Enshrining the rights of pets
A bit of news you may have missed over the summer was the passage of a bill of rights for pets in the small town of Trigueros del Valle in northern Spain.
The bill of rights, called the Renedo Declaration, guarantees the rights of dogs and cats as citizens and frames up the principles of coexistence with humans in the following terms: “All residents are born equal and have the same right to existence.” “A resident, whether human or non-human, is entitled to respect.” “The abandonment of a non-human resident is a cruel and degrading act.”
For most animal lovers, the mere mention of Spain turns one’s thoughts directly to the barbaric spectacle of bullfighting or the infamous and cruel annual running of the bulls in Pamplona. Everyone I know always cheers for the bulls.
While this kind of stereotyping is unfair, I must confess to knowing very little about the circumstances of dogs and cats in that country. I was happily surprised to see such an enlightened measure pop up in Spain.
With implications for animals beyond dogs and cats, the Renedo Declaration also states: “No non-human resident should be exploited for the pleasure or recreation of man.” As to bullfighting, the resolution bans "any action that causes the mutilation or death of a non-human resident."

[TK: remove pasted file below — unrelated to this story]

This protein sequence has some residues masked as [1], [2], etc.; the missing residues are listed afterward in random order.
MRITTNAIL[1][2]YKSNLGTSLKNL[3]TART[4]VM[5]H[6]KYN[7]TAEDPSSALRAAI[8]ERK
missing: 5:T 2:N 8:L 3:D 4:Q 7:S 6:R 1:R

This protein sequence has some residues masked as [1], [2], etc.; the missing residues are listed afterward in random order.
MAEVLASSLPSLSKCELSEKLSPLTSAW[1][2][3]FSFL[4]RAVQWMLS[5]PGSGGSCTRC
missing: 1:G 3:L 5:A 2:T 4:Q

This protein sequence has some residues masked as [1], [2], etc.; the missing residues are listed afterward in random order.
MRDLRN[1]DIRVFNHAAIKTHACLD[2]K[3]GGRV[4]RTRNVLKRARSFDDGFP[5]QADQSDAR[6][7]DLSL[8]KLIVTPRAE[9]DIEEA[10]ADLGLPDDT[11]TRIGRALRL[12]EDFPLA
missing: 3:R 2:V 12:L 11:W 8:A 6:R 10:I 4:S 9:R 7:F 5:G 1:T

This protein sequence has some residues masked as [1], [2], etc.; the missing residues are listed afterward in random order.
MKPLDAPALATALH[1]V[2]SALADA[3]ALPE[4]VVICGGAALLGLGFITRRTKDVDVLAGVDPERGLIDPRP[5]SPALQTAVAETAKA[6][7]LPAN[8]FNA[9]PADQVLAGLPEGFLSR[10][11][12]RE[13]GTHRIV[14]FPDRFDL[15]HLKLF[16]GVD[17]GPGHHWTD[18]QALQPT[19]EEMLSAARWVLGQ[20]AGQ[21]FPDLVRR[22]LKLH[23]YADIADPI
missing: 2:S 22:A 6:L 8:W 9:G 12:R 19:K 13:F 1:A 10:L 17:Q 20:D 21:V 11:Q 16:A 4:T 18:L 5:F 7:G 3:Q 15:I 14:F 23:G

Reading this got me to thinking about where we would be in this country if killing homeless pets had never been an acceptable option as a means of pet population control in the first place.
Of course, this is entirely speculative because we are playing catch-up after more than a century of sanctioned killing. We must relate to the millions of animals dying in our nation’s shelters while simultaneously building the kind of community framework that is automatically no-kill by virtue of its values and public policy.
Speculating on a positive vision of our future is always worthwhile and this story from Spain leads to this reasonable question: If the easy and unimaginative solution of killing homeless pets had never been entertained, how would municipalities have allocated their resources to serve and protect non-human residents?
Let’s hear your thoughts.
Together, we can Save Them All.